Thread: show that 11^33-11^31 is divisible by 5

1. show that 11^33-11^31 is divisible by 5

show that $11^{33}-11^{31}$ is exactly divisible by 5

2. Originally Posted by Punch
show that $11^{33}-11^{31}$ is exactly divisible by 5
Easy with modular arithmetic

$11^{33}-11^{31} \equiv 1^{33}-1^{31} \equiv 1 - 1 \equiv 0 \pmod{5}$

3. LOL i didnt understand a thing....

how about using simple methods, methods that are below or equal to o levels requirement

4. Originally Posted by Punch
LOL i didnt understand a thing....

how about using simple methods, methods that are below or equal to o levels requirement
All right how's this: We know that 11 raised to any exponent n > 0 will end in a 1. So 11^n - 11^k for n,k>0 must end in a 0, hence be divisible by both 2 and 5.

5. i still dont understand... why does 11 raised to any exponent n>0 will end in a 1?

6. Originally Posted by Punch
i still dont understand... why does 11 raised to any exponent n>0 will end in a 1?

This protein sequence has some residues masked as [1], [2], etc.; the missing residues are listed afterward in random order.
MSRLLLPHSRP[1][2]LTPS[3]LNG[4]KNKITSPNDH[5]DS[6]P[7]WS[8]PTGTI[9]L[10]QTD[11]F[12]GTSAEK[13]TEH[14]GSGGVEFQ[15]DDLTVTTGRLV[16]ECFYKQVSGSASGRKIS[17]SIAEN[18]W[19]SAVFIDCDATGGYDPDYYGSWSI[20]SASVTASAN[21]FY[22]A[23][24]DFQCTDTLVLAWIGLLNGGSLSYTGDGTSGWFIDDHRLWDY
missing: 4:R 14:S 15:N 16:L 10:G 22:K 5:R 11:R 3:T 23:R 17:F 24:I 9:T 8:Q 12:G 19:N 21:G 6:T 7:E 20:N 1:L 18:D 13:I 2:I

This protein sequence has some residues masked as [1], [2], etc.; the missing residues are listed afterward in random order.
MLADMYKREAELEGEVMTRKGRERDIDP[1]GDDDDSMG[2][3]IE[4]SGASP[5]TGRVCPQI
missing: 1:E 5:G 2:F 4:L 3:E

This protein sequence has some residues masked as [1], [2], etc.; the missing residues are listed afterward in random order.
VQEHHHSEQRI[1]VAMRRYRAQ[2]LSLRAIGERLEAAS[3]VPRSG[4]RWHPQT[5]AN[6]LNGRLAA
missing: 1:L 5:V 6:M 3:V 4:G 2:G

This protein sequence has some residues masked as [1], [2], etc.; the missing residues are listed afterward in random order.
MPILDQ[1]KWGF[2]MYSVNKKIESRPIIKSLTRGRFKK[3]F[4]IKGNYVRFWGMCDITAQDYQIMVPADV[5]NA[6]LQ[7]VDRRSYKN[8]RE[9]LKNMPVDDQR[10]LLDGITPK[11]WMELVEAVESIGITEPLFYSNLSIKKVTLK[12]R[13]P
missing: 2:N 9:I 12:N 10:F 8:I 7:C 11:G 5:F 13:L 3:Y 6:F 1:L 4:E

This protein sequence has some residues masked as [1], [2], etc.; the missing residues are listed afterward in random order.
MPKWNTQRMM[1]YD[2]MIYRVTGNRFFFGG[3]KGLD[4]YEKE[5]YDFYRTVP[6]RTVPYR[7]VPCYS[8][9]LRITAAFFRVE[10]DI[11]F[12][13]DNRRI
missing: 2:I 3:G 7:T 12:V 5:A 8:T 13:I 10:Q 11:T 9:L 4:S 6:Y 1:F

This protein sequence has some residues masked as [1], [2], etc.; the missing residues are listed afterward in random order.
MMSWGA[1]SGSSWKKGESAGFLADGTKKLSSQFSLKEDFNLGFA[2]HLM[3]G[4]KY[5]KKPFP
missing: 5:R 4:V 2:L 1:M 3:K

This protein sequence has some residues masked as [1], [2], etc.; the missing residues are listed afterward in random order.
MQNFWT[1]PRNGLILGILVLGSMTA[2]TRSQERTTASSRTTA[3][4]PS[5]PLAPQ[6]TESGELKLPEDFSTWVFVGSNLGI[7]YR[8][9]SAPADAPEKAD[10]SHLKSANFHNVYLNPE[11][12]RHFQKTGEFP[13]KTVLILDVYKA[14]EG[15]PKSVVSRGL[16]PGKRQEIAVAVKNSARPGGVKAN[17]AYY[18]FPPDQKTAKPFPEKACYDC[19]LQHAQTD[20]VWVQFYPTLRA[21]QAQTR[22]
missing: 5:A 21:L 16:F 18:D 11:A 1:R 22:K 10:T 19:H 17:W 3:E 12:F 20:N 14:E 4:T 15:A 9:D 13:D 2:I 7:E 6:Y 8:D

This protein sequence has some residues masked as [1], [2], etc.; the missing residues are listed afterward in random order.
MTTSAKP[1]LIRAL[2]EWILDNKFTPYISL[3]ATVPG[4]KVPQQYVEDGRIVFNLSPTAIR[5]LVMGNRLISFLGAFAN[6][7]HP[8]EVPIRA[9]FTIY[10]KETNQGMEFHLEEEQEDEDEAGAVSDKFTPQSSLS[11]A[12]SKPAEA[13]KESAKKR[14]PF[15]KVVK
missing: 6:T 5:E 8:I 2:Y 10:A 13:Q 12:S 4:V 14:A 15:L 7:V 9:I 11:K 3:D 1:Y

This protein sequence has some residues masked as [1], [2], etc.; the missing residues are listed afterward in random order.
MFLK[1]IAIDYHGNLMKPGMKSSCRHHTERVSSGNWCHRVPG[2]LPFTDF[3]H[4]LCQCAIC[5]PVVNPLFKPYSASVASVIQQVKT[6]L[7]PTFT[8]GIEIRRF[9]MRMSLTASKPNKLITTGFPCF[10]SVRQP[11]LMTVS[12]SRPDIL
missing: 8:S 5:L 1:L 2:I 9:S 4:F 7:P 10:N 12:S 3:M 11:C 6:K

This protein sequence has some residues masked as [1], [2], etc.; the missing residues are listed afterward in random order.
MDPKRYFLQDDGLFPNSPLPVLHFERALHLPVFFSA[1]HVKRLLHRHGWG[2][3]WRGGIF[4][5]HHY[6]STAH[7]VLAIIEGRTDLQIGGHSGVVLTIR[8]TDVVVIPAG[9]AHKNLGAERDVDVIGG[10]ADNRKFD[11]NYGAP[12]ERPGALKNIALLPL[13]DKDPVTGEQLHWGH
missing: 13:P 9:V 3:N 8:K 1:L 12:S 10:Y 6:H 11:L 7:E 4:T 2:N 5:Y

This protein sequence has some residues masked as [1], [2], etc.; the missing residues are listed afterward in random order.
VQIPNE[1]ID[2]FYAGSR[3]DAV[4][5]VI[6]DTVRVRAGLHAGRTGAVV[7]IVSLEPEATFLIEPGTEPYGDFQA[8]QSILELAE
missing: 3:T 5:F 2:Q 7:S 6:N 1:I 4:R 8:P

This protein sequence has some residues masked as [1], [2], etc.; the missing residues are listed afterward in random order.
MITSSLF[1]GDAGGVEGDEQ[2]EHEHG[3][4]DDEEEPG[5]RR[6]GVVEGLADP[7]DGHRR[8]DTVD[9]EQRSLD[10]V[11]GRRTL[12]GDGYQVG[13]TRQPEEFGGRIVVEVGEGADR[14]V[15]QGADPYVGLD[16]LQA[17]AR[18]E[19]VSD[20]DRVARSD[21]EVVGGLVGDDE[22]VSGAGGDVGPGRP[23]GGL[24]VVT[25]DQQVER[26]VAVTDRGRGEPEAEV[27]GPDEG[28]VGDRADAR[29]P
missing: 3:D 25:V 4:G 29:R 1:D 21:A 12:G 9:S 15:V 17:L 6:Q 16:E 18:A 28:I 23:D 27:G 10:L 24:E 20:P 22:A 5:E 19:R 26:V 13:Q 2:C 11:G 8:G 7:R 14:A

Consider the way you do long multiplication on paper. The units digit of 11 is a 1, so when you multiply it by 11 you get units digit 1, and when you multiply that number (121) bu 11 you again get units digit 1, etc. Try it and see.

7. If you are looking for an alternative way (I do not know what counts as an o level):

Use the exponent laws and distributive law to rewrite:

$11^{33} - 11^{31} = 11^{31}11^{2} - 11^{31} = \cdots$

Can you continue?

8. $11^{31}[11^2-11]$

9. Originally Posted by undefined
Consider the way you do long multiplication on paper. The units digit of 11 is a 1, so when you multiply it by 11 you get units digit 1, and when you multiply that number (121) bu 11 you again get units digit 1, etc. Try it and see.
so u mean that each time i multiply by 11, i get an 1 on the end of the number and when i minus another multiple of 11, i am deducting that 1 and so the number becomes even and is divisible by 5

10. Originally Posted by Punch
$11^{31}[11^2-11]$
Should be $11^{31}[11^2-1]$. Now evaluating $11^2 - 1$ will tell you something...

11. Originally Posted by Punch
so u mean that each time i multiply by 11, i get an 1 on the end of the number and when i minus another multiple of 11, i am deducting that 1 and so the number becomes even and is divisible by 5
You mean power of 11, not multiple of 11. Remember ordinary elementary school subtraction.. start at the units digit... so if the top number has a 1 and so does the bottom number, the difference must have 0 as units digit..... so it's a multiple of 10, as you say even and divisible by 5.